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The NFL’s Rooney Rule won’t solve tech’s diversity problem

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The tech industry needs to improve on the rule, not emulate it

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Last week, Facebook joined Amazon in adopting a version of the “Rooney Rule,” which intends to promote diversity in hiring. Amazon says the Rooney Rule just formalizes a policy that’s already in place to interview at least one woman and person of color for future board of director positions. Facebook tells The Verge that it will apply the rule company-wide. In the NFL, the policy requires companies to interview candidates of color for executive positions or else risk fines from the league. Even then, the Rooney Rule has had a limited impact on diversity within the NFL.

Facebook, on the other hand, says it will self-police when it comes to following the Rooney Rule. In a statement to The Verge, Facebook wrote, “In terms of accountability, there is accountability in that we have published this new policy publicly in our Corporate Governance Guidelines, so if the Board fails to follow this policy, the directors would be subject to significant investor and media scrutiny and potential shareholder claims.” Amazon did not respond to questions about accountability or penalties. Without giving it teeth, the Rooney Rule’s adoption in tech will likely result in nothing more than checking off a “we care about diversity” box.

The Rooney Rule is named after former Steelers owner and chairman of the league’s diversity committee Dan Rooney, who crafted the policy in order to help solve the lack of African-American head coaches in the NFL. Rooney saw it as a way to promote equality in the industry.

The Rooney Rule, which was adopted across the NFL in 2003, was a step in the right direction. It required teams to interview at least one person of color for head coaching positions. In 2009, the NFL expanded the rule to apply to general manager jobs and equivalent front office positions; in 2016, the requirement was updated to make sure that at least one woman was interviewed during the hiring process for executive positions, though that does not include head coaching positions.

It makes sense that tech companies would want to adopt the Rooney Rule. For one, the industries share glaring similarities: all but one of the 32 NFL team owners are white men. Minorities only make up 31 percent of leadership positions at Amazon, Apple, and Google; at Amazon, all of the board directors are white.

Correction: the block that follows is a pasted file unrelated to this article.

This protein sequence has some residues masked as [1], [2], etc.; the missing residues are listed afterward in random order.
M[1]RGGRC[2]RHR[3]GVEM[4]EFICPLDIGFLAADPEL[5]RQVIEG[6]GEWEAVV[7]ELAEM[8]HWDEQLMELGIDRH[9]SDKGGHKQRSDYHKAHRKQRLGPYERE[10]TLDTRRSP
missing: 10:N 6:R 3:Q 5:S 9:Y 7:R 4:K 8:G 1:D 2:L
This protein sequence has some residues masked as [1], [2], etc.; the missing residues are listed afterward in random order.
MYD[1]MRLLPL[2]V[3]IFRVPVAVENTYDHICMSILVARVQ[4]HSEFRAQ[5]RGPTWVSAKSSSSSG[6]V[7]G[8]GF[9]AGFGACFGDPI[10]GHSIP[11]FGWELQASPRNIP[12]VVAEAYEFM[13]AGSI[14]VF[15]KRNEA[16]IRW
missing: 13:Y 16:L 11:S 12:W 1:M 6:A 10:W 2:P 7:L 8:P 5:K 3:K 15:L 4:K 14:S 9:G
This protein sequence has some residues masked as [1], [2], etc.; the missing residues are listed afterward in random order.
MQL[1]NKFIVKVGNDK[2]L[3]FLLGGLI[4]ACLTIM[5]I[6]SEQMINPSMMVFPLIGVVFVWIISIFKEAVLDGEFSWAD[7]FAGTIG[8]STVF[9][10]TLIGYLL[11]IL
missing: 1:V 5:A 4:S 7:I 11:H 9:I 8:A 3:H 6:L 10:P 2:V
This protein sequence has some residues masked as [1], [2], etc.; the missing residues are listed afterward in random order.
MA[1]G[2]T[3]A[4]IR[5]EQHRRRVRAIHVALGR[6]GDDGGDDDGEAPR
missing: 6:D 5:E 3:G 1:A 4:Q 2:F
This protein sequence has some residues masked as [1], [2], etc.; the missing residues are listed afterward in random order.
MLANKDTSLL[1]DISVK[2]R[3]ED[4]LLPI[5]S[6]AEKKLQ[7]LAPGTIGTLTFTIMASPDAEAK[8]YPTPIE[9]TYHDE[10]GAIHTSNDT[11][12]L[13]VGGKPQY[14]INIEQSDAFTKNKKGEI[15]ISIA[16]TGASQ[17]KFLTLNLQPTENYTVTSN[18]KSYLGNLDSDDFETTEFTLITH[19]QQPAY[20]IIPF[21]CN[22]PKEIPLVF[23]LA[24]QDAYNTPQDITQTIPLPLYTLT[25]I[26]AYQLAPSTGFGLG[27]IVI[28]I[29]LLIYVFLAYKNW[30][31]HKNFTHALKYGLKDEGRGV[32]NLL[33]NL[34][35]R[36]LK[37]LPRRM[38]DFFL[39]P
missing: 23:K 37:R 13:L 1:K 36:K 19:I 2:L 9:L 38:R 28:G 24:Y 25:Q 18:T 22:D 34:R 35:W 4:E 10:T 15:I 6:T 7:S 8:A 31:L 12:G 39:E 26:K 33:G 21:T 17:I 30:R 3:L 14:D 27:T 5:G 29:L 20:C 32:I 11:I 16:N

But the Rooney Rule has not been an overwhelming success in the NFL. The scope of the rule is too limited, the penalties are too weak, and the final result is disappointing.

The number of minority coaches in the NFL has gone up in the years since the Rooney Rule went into effect, so it hasn’t been for nothing. Before implementation, the NFL topped out at three black NFL coaches, or just 9 percent of all coaches. Since implementation, that figure has risen to eight coaches, or 25 percent. But they are still significantly outnumbered by their white counterparts. Progress has stalled since 2005, with the number of minority head coaches fluctuating between six and eight.

In the rule’s current iteration, minority candidates are still often interviewed to “check off a box,” and teams go on to hire white candidates. There is no set of checks and balances to ensure a fair interview, no guarantee that any of the minority candidates will be offered a job, and there’s only a relatively small punishment for transgressions.

Only once has a team been found in violation of the Rooney Rule. In 2003, the Detroit Lions general manager Matt Millen was personally fined $200,000 for “failing to discharge his duties” under the rule. After that, owners were told that further violations would draw a $500,000 fine. That’s an improvement, sure, but it’s still pennies for the multibillionaires who own these franchises.

The NFL’s rule also doesn’t go low enough in the food chain. Providing an opportunity for minorities in big positions is good, but it’s also important to feed the pipeline by applying the rule to jobs that lead up to those roles. The NFL informally enforces the rule to smaller coordinator positions, but it doesn’t apply penalties for noncompliance. For women like Jen Welter, who has tried to climb the coaching ladder, the fact that the rule does not apply to women in head coaching positions is a serious hurdle. It’s a weak showing by the league. This is one area where we can give Facebook credit for putting forth a better effort for greater diversity.

Tech companies looking to adopt the Rooney Rule need to be mindful of its spotty record. Companies like Facebook and Pinterest have been testing the Rooney Rule since 2015, but diversity in tech is still lacking. Strict punishments need to be set to keep these companies accountable, and the rule needs to apply to positions at every level. Otherwise, the Rooney Rule adoption trend will be a matter of performance rather than substance.

Harry Lyles Jr. is a staff writer for SB Nation with a focus on the NFL and NBA.